City Council Approves Franklin Avenue Rezoning

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Renderings used in a presentation for Franklin Avenue Rezoning on 09/26/2018. The Lincoln/Continuum site of the old Spice Factory is to the bottom right with the tall chimney stack.
Renderings used in a presentation for Franklin Avenue Rezoning on 09/26/2018. The Lincoln/Continuum site of the old Spice Factory is to the bottom right with the tall chimney stack.

CROWN HEIGHTS – City Council approved the Franklin Avenue Rezoning plan with Cornell Realty Thursday after a years-long battle with community activists.

Lawmakers voted 47-1 in favor of the controversial project which the Land Use Committee approved on December 13. Councilwoman Inez Barron, who sat in on the committee hearing, voted against the project. Sitting a chair away from Majority Leader Laurie Cumbo – who voted in favor of the plan that’s in her district – Barron shot down the deal arguing current rezoning laws “do not make an impact on the [housing] crises” the city faces.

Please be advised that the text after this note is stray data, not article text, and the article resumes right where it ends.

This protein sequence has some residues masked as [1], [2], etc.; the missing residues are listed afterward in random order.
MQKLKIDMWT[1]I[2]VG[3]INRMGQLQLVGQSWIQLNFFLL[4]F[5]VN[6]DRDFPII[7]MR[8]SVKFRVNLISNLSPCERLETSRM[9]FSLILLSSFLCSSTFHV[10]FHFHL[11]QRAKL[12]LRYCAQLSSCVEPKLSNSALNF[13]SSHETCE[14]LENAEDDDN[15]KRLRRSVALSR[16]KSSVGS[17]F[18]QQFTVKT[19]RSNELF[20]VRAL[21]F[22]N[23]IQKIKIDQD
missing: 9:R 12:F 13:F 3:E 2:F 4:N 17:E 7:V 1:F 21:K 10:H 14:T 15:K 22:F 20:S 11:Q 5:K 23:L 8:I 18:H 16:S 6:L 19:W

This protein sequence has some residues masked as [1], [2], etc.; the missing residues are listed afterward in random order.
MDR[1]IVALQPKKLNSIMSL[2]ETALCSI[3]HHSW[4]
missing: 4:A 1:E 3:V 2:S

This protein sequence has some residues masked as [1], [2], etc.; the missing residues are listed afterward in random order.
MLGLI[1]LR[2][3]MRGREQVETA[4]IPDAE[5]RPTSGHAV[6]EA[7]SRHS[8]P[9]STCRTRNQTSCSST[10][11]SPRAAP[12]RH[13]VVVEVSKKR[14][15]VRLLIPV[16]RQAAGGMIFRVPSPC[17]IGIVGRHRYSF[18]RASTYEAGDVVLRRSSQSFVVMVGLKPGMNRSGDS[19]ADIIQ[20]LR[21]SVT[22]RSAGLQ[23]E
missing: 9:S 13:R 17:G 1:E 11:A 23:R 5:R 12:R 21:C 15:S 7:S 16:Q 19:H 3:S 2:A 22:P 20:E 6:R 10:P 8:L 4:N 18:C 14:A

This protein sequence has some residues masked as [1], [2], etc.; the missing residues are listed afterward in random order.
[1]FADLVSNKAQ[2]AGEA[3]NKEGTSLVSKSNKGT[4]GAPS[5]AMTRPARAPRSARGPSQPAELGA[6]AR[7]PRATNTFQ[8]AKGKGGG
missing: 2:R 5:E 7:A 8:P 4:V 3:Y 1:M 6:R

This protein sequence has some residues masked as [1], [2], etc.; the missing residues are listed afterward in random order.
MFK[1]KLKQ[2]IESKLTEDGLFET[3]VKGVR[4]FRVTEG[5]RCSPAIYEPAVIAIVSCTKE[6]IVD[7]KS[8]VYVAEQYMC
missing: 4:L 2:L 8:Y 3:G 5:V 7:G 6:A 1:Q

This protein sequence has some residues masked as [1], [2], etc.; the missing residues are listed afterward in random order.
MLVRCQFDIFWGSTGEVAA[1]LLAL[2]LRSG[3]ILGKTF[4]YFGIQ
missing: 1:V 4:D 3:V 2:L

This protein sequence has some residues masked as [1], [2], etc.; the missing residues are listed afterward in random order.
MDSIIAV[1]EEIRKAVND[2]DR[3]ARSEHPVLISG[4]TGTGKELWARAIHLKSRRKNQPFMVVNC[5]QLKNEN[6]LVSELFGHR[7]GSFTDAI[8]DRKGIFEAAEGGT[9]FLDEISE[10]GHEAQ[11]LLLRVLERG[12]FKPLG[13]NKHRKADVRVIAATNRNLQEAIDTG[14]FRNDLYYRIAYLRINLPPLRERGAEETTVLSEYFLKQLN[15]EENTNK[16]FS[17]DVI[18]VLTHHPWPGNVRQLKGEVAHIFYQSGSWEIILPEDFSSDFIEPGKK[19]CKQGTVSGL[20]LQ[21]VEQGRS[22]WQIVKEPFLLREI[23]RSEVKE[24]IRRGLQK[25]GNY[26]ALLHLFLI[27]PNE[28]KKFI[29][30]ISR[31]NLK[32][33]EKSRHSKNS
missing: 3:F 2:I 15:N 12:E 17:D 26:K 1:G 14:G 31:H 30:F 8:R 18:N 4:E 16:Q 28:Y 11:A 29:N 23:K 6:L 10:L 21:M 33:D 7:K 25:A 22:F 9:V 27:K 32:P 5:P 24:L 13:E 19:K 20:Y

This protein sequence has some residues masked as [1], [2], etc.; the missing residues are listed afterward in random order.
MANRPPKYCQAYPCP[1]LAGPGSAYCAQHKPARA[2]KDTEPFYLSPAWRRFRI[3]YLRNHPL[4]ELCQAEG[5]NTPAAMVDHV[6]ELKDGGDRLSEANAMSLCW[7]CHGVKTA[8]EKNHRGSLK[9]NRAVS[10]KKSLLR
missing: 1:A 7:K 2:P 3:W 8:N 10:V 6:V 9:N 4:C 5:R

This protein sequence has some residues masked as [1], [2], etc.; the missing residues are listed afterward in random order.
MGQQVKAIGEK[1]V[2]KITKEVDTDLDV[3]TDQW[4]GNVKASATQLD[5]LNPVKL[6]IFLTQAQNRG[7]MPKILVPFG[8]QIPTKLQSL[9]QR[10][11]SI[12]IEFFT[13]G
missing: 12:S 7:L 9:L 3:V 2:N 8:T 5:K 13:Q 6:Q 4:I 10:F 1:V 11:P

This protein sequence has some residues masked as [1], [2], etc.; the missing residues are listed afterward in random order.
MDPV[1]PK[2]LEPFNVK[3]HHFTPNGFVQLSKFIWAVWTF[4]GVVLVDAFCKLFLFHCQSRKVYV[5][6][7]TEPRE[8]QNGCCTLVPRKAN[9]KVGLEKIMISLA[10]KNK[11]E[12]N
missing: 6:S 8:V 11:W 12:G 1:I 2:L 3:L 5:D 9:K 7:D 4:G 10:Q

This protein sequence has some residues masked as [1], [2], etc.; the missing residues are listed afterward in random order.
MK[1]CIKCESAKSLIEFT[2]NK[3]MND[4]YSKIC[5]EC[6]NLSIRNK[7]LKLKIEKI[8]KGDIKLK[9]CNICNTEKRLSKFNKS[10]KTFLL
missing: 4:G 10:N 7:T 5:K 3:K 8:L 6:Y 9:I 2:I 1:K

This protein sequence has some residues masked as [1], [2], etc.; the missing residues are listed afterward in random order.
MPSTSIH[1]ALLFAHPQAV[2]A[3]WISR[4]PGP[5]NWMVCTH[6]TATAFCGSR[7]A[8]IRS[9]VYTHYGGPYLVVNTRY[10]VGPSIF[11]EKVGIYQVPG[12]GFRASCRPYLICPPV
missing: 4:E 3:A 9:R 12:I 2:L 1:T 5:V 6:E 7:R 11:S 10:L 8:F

“I do not believe that LU270 and LU271 bring housing to a community that has only 16 percent of its residents making $100,000 or more presently,” Barron said.

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The development received strong opposition from activist group Movement to Protect the People (MTOPP) who have been vocal about their plans to sue if the rezoning project moves forward.

The final plan includes the original 16 story towers at 40 Crown St. and 931 Carroll St. Cumbo brokered the deal to include an additional building at 141 Montgomery St. The space at 141 Montgomery St. will include 100 fully affordable units.  Asian Americans For Equality (AAFE) owns the site.

The development will bring 627 units of which 258 will be affordable under the city’s Mandatory Inclusion Housing guidelines. Developers agreed to use Option 1 which designates affordable units at 60% of the Average Median Income (AMI). Developers will also work with 32BJ for all permanent staffing and partnered with Building Skills New York for construction training classes and local hiring.

While Carmel Partners presented at the December 13 hearing, Cornell Realty, the original owners, are the sole parties named on the application passed by City Council.

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